From Our technology correspondent
Little more than a decade after the dotcom bubble burst, the internet business is once again partying like it is 1999.
The frenzy of deal-making in Silicon Valley, which is turning social media entrepreneurs into multibillionaires, moved up another notch when Microsoft splashed out $8.5bn for the loss-making internet telephone service Skype.
Skype was founded in 2003 by Swedish tech entrepreneur Niklas Zennström and the Dane Janus Friis. The service has grown far beyond its techie roots and is already a mainstream product.
At peak times there are more than 23 million Skype users online, although I am reliably informed that the Diablog's Engine Room comprises most of that figure.
The Skype deal ranks as the biggest in Microsoft's 36-year history and follows multibillion-dollar strategic purchases by other tech giants including Intel, which bought the virus software specialist McAfee, and Hewlett Packard, which bought the handheld devices firm Palm.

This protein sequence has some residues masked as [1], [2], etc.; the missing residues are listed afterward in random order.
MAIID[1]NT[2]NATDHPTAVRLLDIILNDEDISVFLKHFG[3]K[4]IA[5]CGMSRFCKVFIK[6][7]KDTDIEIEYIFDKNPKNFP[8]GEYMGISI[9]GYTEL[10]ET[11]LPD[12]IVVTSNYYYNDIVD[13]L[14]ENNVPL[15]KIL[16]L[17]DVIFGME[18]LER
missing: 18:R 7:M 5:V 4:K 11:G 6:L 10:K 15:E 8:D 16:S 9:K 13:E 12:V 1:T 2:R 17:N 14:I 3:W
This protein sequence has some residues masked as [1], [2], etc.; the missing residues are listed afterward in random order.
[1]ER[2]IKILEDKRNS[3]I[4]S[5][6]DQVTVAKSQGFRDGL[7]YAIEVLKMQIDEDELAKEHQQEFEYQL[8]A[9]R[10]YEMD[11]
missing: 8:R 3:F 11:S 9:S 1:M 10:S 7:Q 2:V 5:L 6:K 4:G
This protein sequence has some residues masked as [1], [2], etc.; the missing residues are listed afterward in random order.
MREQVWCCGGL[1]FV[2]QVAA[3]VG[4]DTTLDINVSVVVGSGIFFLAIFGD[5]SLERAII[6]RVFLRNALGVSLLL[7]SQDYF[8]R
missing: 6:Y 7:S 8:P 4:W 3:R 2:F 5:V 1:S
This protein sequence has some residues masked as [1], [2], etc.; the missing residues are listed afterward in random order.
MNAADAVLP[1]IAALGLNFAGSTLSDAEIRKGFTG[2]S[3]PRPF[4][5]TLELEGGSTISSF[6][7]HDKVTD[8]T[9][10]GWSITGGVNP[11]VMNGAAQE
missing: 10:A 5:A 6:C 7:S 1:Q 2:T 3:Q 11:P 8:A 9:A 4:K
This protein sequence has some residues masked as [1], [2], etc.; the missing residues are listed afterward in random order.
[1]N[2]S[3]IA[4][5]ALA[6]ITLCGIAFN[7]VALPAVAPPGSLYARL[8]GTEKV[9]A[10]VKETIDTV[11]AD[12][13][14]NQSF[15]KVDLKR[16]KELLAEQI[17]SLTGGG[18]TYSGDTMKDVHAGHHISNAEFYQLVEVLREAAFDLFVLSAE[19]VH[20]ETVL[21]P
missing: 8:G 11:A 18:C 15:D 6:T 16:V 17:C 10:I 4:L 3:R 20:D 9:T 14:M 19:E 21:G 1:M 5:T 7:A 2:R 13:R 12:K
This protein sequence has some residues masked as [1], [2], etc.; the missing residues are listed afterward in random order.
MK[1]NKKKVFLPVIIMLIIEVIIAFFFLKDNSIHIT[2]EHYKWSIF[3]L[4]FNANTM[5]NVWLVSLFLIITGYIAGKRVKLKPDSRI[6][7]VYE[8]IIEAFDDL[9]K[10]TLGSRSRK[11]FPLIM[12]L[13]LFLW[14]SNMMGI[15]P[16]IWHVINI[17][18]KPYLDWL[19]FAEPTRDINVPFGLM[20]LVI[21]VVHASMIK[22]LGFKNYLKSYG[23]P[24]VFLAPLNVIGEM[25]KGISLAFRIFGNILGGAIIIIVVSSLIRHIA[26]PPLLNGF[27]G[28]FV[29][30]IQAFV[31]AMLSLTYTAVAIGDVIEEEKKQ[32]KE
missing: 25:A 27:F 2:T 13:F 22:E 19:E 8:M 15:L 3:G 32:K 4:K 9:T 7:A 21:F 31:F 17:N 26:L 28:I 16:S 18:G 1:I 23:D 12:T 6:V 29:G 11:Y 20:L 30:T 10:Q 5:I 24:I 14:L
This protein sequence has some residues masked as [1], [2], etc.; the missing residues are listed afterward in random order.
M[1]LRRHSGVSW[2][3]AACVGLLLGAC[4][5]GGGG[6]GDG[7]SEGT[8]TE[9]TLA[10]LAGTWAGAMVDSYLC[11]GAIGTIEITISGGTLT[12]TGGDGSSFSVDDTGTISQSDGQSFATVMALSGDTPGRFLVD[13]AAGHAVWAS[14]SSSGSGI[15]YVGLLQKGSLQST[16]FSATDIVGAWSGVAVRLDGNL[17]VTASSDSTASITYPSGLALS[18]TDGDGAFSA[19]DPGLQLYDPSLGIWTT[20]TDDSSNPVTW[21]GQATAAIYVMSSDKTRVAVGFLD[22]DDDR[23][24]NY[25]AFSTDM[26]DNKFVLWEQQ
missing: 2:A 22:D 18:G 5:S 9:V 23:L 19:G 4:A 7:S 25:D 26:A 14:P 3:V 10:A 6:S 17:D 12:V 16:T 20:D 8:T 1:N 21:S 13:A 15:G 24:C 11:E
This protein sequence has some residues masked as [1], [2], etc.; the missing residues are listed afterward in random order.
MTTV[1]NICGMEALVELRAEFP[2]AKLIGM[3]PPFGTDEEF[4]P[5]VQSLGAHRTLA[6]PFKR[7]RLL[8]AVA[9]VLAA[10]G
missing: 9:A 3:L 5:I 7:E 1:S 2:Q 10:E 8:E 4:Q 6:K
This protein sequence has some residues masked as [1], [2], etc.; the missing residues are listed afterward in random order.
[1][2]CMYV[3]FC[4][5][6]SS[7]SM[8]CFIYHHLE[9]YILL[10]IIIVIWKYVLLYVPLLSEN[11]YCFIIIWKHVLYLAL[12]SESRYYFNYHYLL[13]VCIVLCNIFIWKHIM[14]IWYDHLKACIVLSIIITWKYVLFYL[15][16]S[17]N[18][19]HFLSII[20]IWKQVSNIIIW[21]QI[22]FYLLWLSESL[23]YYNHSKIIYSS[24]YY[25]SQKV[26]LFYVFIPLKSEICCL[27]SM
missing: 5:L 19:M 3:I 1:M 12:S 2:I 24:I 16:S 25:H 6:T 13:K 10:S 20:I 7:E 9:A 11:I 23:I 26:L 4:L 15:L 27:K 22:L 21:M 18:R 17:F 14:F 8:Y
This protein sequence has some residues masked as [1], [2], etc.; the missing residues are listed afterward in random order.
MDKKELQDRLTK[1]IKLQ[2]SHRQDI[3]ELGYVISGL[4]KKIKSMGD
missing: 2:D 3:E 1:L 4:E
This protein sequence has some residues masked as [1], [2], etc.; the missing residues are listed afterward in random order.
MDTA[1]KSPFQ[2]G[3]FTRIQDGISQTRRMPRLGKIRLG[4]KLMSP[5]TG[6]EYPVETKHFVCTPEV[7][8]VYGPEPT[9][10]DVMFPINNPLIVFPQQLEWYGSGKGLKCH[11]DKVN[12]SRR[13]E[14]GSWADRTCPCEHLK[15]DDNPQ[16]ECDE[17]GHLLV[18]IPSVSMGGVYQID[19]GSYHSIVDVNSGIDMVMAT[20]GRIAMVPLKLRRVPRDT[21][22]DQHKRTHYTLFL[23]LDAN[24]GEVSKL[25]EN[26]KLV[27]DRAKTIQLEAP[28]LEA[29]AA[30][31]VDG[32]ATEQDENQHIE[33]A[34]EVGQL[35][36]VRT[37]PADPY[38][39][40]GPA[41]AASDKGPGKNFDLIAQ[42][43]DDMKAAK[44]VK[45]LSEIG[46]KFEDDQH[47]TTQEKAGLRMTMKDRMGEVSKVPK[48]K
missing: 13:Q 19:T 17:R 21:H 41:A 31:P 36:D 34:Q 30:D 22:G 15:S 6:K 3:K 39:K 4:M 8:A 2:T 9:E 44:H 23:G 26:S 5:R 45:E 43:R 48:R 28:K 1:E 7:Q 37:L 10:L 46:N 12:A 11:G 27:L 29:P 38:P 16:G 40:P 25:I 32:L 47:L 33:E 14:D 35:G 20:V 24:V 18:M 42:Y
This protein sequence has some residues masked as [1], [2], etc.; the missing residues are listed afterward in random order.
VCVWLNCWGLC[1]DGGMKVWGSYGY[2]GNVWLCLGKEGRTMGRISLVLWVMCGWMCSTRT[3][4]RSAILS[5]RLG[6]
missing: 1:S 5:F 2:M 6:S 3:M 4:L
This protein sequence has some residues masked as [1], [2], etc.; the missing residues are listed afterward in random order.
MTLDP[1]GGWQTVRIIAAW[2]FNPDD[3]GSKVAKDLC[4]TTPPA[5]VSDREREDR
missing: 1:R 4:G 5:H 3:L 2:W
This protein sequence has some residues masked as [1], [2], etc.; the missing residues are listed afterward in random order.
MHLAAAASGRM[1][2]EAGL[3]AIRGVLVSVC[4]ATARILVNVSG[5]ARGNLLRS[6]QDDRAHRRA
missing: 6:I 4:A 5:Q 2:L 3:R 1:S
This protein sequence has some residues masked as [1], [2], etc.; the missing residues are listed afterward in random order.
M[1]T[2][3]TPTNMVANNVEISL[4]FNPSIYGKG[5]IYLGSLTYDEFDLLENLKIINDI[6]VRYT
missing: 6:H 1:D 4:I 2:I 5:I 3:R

Investors are also fighting over the new generation of tech firms including Facebook, Groupon and Twitter. Google is believed to have made multibillion-dollar offers for both Groupon and Twitter.
Is this the start of the second dotcom bubble?
Loss-making Twitter has been valued at $10bn. Facebook is said to be worth more than Ford!
Now, for some investors, the alarm bells are starting to ring.
According to an article I read, there are many tell-tale signs that a 'bubble' is being blown,examples of the danger signs being shown below:
The arrival of a "New Thing" that cannot be valued in the old way. Dumb-money companies start paying over the odds for New Thing acquisitions.
Smart people identify the start of a bubble; New Thing apostles make ever more glowing claims.. Startups with founders deemed to have "pedigree" get funded at eye-watering valuations for next to no reason.
There is a flurry of new investment funds catering just for startups.
Companies start getting funded "off the slide deck"
Apparently that means to non techies like myself, purely on the basis of their PowerPoint presentations, without actually having a product!
The "big flotation" then happens, and Banks make a market in the New Thing, investing pension money.
Taxi drivers start giving you advice on what stock to buy.
The end is nigh.
In the meantime the Diablog company 'Glynstech and Pete' was yesterday valued at a staggering 5 Euros per share.
Is it time to regret that only 3 shares were ever issued?